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Democrats have unveiled their roadmap for electoral victory, but is it enough to win over voters, particularly communities of color? Author Steve Phillips of Democracy in Color and writer David Dayen discuss

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AARON MATE: It’s The Real News. I’m Aaron Mate. After a string of losses, Democrats are rebranding. They recently unveiled their plan to win back voters. It’s called A Better Deal. CHUCK SCHUMER: President Trump campaigned on a populist platform, talking to working people. That’s why he won. But as soon as he got into office, he abandoned them, making alliances with the powerful special interest Koch brother dominated hard right wing of the Republican Party, which appeals to the very wealthy, not the working people, leaving a vacuum on economic issues. We Democrats are going to fill that vacuum. Democrats will show the country, we are the party on the side of working people. AARON MATE: The new Democratic agenda calls for increased oversight of corporations and cracking down on monopolies, a jobs program through infrastructure spending and tax credits, a sweeping plan to lower the cost of prescription drugs and a $15 minimum wage. All of these are apparent nods to the Bernie Sanders wing of the party, but the plan does not include what many progressives see as a litmus test for the next election: single payer healthcare. This absence has helped fuel the ongoing debate inside the left over Democratic Party’s future. I’m joined now by two guests. David Dayen is a contributor to The Intercept and The Nation and a weekly columnist for The New Republic. Steve Phillips is the founder of the group Democracy in Color. He’s also a columnist for The Nation, a senior fellow at the Center for American Progress and the author of Brown is the New White: How the Demographic Revolution has Created a New American Majority. Welcome to you both. Steve Phillips, I’ll start with you. Your assessment of the Democrats’ plan, A Better Deal. STEVE PHILLIPS: Well, it’s inadequate and most importantly, it’s misdirected. Some of the core components outlined in Schumer’s op-ed piece around higher wages, lower expenses, retraining, that’s all fine, but the premise of it is what is the problem. The premise is that there are all these voters who were formally Democratic or who are drawn to the Democrats who defected to Trump because of Trump’s populist economic appeal, and that Democrats have to work to actually try to recapture those voters, and that’s the way they’re going to get back power. Even in that clip, Schumer’s saying that that’s why he won, because of his economic populist appeal. That’s not why he won. The most important reason why he won is actually that African-American voters did not vote at the same rate that they voted in 2012 and many progressive whites defected to third and fourth parties. That’s the most important. The reason that’s linked to that, or secondarily is that the people who did gravitate to Trump, many of them were responding to his inflaming of racial resentment in this country. Rather than draw a line in the sand, speak out against that, summon people to their highest and best selves to actually embrace a multi-racial country that we have, the Democrats are putting their head in the sand and ignoring that and simply trying to go after this economic message, which is both mathematically unfounded as well as morally delinquent in terms of speaking up to the outrages and the attacks on the various communities of color and the other marginalized groups in this society that this administration is doing. AARON MATE: Steve, I guess my only question there is, is your analysis setting up a sort of zero sum binary, where why does it have to be mutually exclusive? Why wouldn’t a populist economic message appeal to both types of voters that you’re talking about? White voters, working class voters who voted for Trump and also people of color and progressives who did not vote for Democrats? STEVE PHILLIPS: Well because the presumption is people are trying to disentangle the intersection of that he may have said a few populist thing, with he said a whole bunch of racist and misogynistic xenophobic things. We’re hoping by ignoring those other pieces, that then he’ll, people will gravitate towards us. Trump did not rise in the polls until he demonized Mexicans. He further rose in the polls when he said he was going to ban all Muslims. People, the people who did support him, gravitated towards him on that front. The more important point is the mathematical point. Is that the underpinning, that Hillary got three million more voters than Trump did, and even in the three states that were critical to losing, he did not get the majority of vote. There was a bigger increase for Jill Stein voters than there was, than was the margin of difference in Michigan and in Wisconsin. It’s not that it’s a zero sum, it’s not that we should not be. The most economically disadvantaged people in the country are people of color. So there should be a social justice economic equality message that deals with the racial wealth gap in this country and then the overall economic problems that we face. But we’re not going … My problem is the premise of all of these efforts is targeting a group, which is not, there is no evidentiary basis that we would be able to actually get back. Meanwhile we’re ignoring the groups that we actually need to win. There’s been no discussion, no big panels or conferences or initiatives dealing with increasing black and Latino voter turnout, but there’s all this drama around the white working class. We’re squandering precious resources and time and that’s the strategic fallacy of the current situation. AARON MATE: That lack of effort put into recruiting people of color, enlisting them in politics, why do you think that is? STEVE PHILLIPS: Well, I mean the flip answer is 400 years of racism and white superiority in the country, which is not that flip. I actually wrote a piece for The Nation right after the election about the need to diversify the leadership of the Democratic party and the progressive movement. I highlighted in that how every organization, every single organization that had a budget of over $30 million on the Democratic and progressive side of the $1.8 billion was spent, was run by a white person. It’s not a malicious thing necessarily. It’s just a, people relate to who they know. People like people like them. They know people like them. You have to expand the composition of who was in leadership, so then you have a different set of understandings and priorities and inclination. They keep putting in place white people who know white people. Then they think the most important people to go get are white people whether, regardless of what the actual underlying data shows. They have not put in, given checkbook power historically to people who both come from and understand the communities of color. AARON MATE: David Dayen, you’ve written about A Better Deal and you’ve covered in general the dynamics of progressive politics. What’s your take on this new Democratic plan? DAVID DAYEN: Well, I think I had lower expectations going in than Steve might have had. I really don’t expect the Democratic Party, from the top down, to craft a message, given past history, that speaks to the broad community of people and what they’re feeling. However, I do believe that the biggest problem that we face right now as a country is this dominant corporate power that we’ve seen through all sectors of the economy and how that translates into both the concentration of economic and political power and soaring inequality that we see. I was pleasantly surprised that, from a policy standpoint, if not a political standpoint, that the Better Deal agenda really put that at the center of their argument. I think that would be terrific for policy, if we returned to what we did in the 1930s on up through the period of 1950s and 1960s, which was attack levels of concentration. Give people the economic liberty to actually display and use their talents against dominant economic forces, against dominant corporations. I just think that would be better for all regions of the country, black, white, Latino, whatever, to have these situations where it isn’t the Wal-Mart or the Amazon or the Facebook or the Google that is securing all the profits. We’ve seen the top 1% capture virtually all the gains post-recession. I think that this focus, which is really specific and direct in the Better Deal Agenda. They’re talking about moving away from the standard that if a merger or a combination of ownership helps consumers and helps efficiency gains and helps allegedly with consumer prices, if the companies can make that argument, then we should allow that merger to occur. They’re talking about moving completely away from that, moving towards the anti-competitive behavior being at the top. That concentrations of power are by their very nature distorting to society. This filters down through virtually every sector and every part of American life that you can actually imagine. I was pretty pleased with that aspect of it. It’s an agenda that I believe is being rolled out and I don’t think it’s complete in any way. I’m not sure what the political implications are. I’m looking at it purely on policy. On policy this really is a throwback to the kinds of economic democracy that we used to see throughout the New Deal, that really lifted communities across the country. AARON MATE: Yeah. There’s a headline today in the Washington Post that says, “Centrist Democrats begin pushing back against Bernie Sanders’ liberal wing.” It talks about a group called New Democracy, which is now voicing criticism of those Sanders-esque elements of the Better Deal platform. In terms of the Democratic civil war, what do you expect to be happening now. If you could comment on that in the context of this recent controversy over Senator Kamala Harris, which is some opposition of her or some criticism of her, has sparked some infighting amongst leftists in recent weeks. Part of it was based actually on a piece that you wrote not too long ago about her. DAVID DAYEN: Yeah. I wrote this story, which was really about the Treasury Secretary nominee, Steven Mnuchin and his bank, One West Bank, which foreclosed on tens of thousands of Americans, disproportionately people of color actually. In California, I obtained this memo that showed that there was widespread misconduct and violations of California state foreclosure laws that One West was engaged in. The State Attorneys General Office wanted to file a civil enforcement action against One West Bank for that. This would have had obviously damage to the reputation of Steven Mnuchin. I’m not sure that if his bank was indicted and convicted of all these crimes that he would have been able to become Treasury Secretary. Kamala Harris was the Attorney General in California when that, she decided not to bring forward that case. A lot of people on the left have brought up this in the context of Harris being maybe too close to Wall Street, too close to her donors. Steven Mnuchin was a donor of Kamala Harris. So was One West Bank. So were other investors in One West Bank, like George Soros. Showing that this attempt to put Harris at the forefront of maybe a 2020 presidential run is misguided. Personally, I think that’s three years away. I would be more interested in putting issues at the top, at the head of the agenda, and forcing, whether it’s Kamala Harris or Bernie Sanders or anybody, to come to the people who are calling out for these different policies, whether they be free college tuition for all, whether they be single payer healthcare, whether they be a skeptical eye towards the growing financialization and corporate concentration that we see across the economy, whether it be criminal justice. AARON MATE: Let me go To Steve Phillips. Let me go to Steve Phillips. Steve Phillips, your thoughts on this unfolding debate that continues past the 2016 primary, now between centrists and progressives of the Democratic Party, the debate as you’re now seeing it unfold. STEVE PHILLIPS: Yeah, well I think that’s only part of the debate first of all and so too often, to be frank the discussion is what do the white centrists of the Democrats think and what do the rest of us think. Whereas 47% of the Democratic voters are people of color. The Democrats have not won a presidential election in the past 20 years without an African-American, but a person of color on the ticket, and yet decided to go with an all-white ticket in 2016. So first of all, I think the debate is too narrow, and second of all, I think when one just looks at the issue around this centrist versus progressive, there’s a danger of a level of purity that is, we’ll just generously call it unintentionally discriminatory on race and gender. There’s at least a dozen or more people being talked about and looking at running for president. What is all this focus on Kamala Harris? Another article about Kamala Harris, Deval Patrick and Corey Booker, three African-Americans, which is notable, but more importantly it’s out of perspective and unbalanced. Every person, you can find something to criticize about everybody, but if you’re going to talk about something Kamala Harris did not do around a bank, you also have to talk about how she fostered a $25 billion foreclosure settlement from a lot of the different big banks as well. You have to look at people in their perspective, but the most fundamental underlying piece is what is being done to inspire, galvanize, organize the full constituency that actually elected Obama. Some of it is, yes, to be more progressive. Yes to go after the top 1%, but how to do that and to do that in a race conscious way and not a color blind way. Even the New Deal was actually, had fundamentally racist components of it, where they excluded field workers and they excluded domestic workers, largely Latinos and African Americans consciously because the South demanded that actually take place. We need to have a robust populist transformative progressive agenda, but it also has to explicitly champion bringing about justice and equality in eliminating the racial wealth gap as well as the gender wealth and pay gap. DAVID DAYEN: Can I just respond to that quickly? AARON MATE: Sure David, yeah. DAVID DAYEN: That $25 billion settlement was a joke. I wrote a whole book about this. The majority of money that … First there was only $3 billion in hard dollars. The rest was credits, and the majority of that money, at least in California went towards short sale forgiveness, which the IRS said was valueless to the consumer. The majority of that policy was more transactions in the national mortgage settlement actually removed people from their homes than actually left them in their homes to, you know and aided them with a modification of their mortgage. The financial crisis was what one former Congressman called an extinction event for the black and Latino middle class. It was the largest destruction of wealth for people of color in modern history in this country. You cannot divorce these issues. These issues are intersectional. When you’re talking about economic inequality, you’re talking about racial inequality. When you’re talking about the overweening power of the financial sector to be predatory upon their customers, you’re talking about them being predatory upon black and brown people. I just don’t think that you can separate these issues out at all. If people want to make the argument that Senator Harris dropped the ball on getting some accountability for this overweening corporate power and this financial power and this predatory element that we saw with the banks perpetrating in 2008, then I think that’s a completely legitimate thing to say, and something that affects people of color distinctly. AARON MATE: Right. You know, so on this point of not separating these two issues, I want to go to a clip of Jennifer Palmieri and then get your response, Steve Phillips. She was speaking to MSNBC a few months ago and she appeared to make a pretty clear binary, a pretty clear distinction between identity politics and a progressive economic message. This is what she said: J. PALMIERI: I think that a lot of this energy is not the base. The base is there, but you are wrong to look at these crowds and think, that means everyone wants $15 an hour. Speaker 6: Don’t assume this is a policy push. J. PALMIERI: Don’t assume that that’s … Don’t assume that the answer to big crowds is moving policy to the left. I think the answer to the big crowds is engaging as much as you can to be as supportive as you can and understanding. What these people want, they are desperate. It’s all about identity on our side now. They want to show he does not support me. I support you, refugee. I support you, immigrant in my neighborhood. I want to defend you. Women who are rejecting, who are rejecting Nordstrom’s and Neiman Marcus, they’re saying this is power for them. Donald Trump doesn’t take me seriously? Well like I’m showing you my value and my power. I think it’s like our own version of identity politics on the left that’s more empowering. Then I think that’s where, that’s a safer place to be. AARON MATE: That’s Jennifer Palmieri. She served as the Communications Director for the Clinton campaign. Steve Phillips, your thoughts on this approach. Do you agree with what she’s saying here, making this distinction between identity politics and moving to the left? STEVE PHILLIPS: No. I think that that’s what … The challenge the Democrats have is that they do not know how to talk about and participate in an election and in a political debate in which race is central, which is really frankly every debate since the 1619 in this country. They chose to ignore these issues rather than talk about how they are integrated and how they should be woven together. The reason they choose to ignore it is because they are fearful of alienating this mythical white working class swing voter, who’s going to gravitate towards them if they just talk about more, better trade deals. They have to put forward an economically populist and an inclusive agenda that is embracing the full diversity of who this country is now. The recent piece by a professor at, I think it was in the New York Times recently, talking about Trump is championing the policies of white racial resentment. That’s why he’s going after immigrants. Why he’s going after Muslims. It’s why he’s going after Affirmative Action. You have to articulate those issues and those are communities which are actually the most economically distressed and talk about a progressive populist platform. I talk in my book about a tax on the top 1%. If you tax, a wealth tax, not an income tax. If you instituted a wealth tax on the top 1% in this country of just 2% a year, that would end poverty in this country. We don’t have that level of bold audacious thinking, partly because the Democrats are too afraid of alienating their donors as well, but they cannot do it in a color blind fashion. I would argue that that was ultimately the failure of Bernie Sanders’ campaign and why he did not generate the kind of support among the communities of color that he would needed to win the nomination. It’s because he was too color blind, which then does not address and validate the driving realities that are part of the exclusions by group which are happening in this country right now. AARON MATE: So Steve, let me ask you, do you think it’s a fair critique of centrist Democrats, so-called centrist Democrats like Jennifer Palmieri to say they’re using the identity politics, the identity politics issue, the race issue as a way to deflect, as a way to avoid taking on progressive economic platforms that could reach a wide range of voters? STEVE PHILLIPS: I don’t … I mean, I’ve met Jennifer. I don’t know her well and I don’t know the motivation around it. I don’t … Let me more just say I actually don’t know. I guess one could argue that but it’s not a … It’s not a grouping which has championed an agenda. The Democrats have historically not championed an agenda which both targets the 1% as well as fully and enthusiastically and unapologetically embraces the communities that Donald Trump is unapologetically demonizing right now. AARON MATE: If you could design the strategy for 2018 and 2020, what would you prescribe? STEVE PHILLIPS: The most important thing is to understand the underlying math of the matter. That’s what I’ve been really so focused on. There is this obsession which plays into Trump’s hands that what we have to do is calibrate our message and then our resources and then our targeting to the, I would argue mythical Trump Democrat, the Obama/Trump voter. Whereas the real way to win is to re-inspire and re-mobilize the Obama coalition. That’s key for taking back the House in 2018 and that’s key for winning the presidency in 2020. That means directly standing up to the things that Trump is attacking and saying that’s not the country we believe in. We’re not here for these immigration attacks. We’re not here for this demonizing of Muslims. We’re not here for the attacks on Affirmative Action. We believe in a country that has all these different types of people, all of these languages, all these colors and that’s the strength of this country and we’re going to build this country on that diversity. We’re not going to back away from it. We are going to push for a more equal society that it deals with the economic inequality as well. All of that tied into a vision. That’s what’s also left out, is Trump has handed the country over to the billionaires. A bunch of his Cabinet members, all of his public policies, but there’s this reluctance to defend the things that he is attacking. That’s what has to be done forthrightly in terms of message, and that’s also what has to be done in terms of the allocation of resources. Democrats are going to spend $700 million in the next, between now and 2018. What constituencies is that targeting? Who are we trying to mobilize? We have enough number if we will inspire, organize and mobilize them to actually take back power in this country. AARON MATE: Right, and that $700 million comes after, Steven as you pointed out in your piece for the New York Times that $1 billion as spent in 2016. David Dayen, contributor to The Intercept and The Nation, a weekly columnist for The New Republic, and Steve Phillips, founder of the group Democracy in Color, a columnist for The Nation, a senior fellow at the Center for American Progress. Also an attorney and the author of Brown is the New White: How the Demographic Revolution has Created a New American Majority. Thanks to you both. STEVE PHILLIPS: Thank you. DAVID DAYEN: Thank you. AARON MATE: And thank you for joining us on The Real News.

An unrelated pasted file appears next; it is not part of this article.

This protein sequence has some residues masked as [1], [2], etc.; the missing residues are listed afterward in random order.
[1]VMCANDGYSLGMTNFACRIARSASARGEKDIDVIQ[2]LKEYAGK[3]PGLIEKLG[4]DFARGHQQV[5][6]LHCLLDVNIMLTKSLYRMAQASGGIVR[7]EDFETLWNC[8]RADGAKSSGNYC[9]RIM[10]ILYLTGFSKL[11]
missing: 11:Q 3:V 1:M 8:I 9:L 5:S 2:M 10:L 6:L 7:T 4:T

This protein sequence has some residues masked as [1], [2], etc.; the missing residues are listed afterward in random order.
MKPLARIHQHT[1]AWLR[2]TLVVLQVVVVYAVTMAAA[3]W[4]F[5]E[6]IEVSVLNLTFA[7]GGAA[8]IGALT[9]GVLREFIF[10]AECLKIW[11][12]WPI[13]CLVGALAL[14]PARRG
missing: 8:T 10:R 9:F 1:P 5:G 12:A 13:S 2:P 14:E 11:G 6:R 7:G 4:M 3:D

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Steve Phillips is the Founder of Democracy in Color, an organization focused on race, politics and the New American Majority, and author of the New York Times and Washington Post bestselling book, Brown Is the New White: How the Demographic Revolution Has Created a New American Majority.
Phillips is national political leader, civil rights lawyer, and senior fellow at the Center for American Progress. He a columnist for The Nation and a regular opinion contributor to The New York Times.

David Dayen is a contributor to The Intercept and The Nation, and a weekly columnist for The New Republic. He is the author of Chain of Title: How Three Ordinary Americans Uncovered Wall Street's Great Foreclosure Fraud, winner of the Studs and Ida Terkel Prize.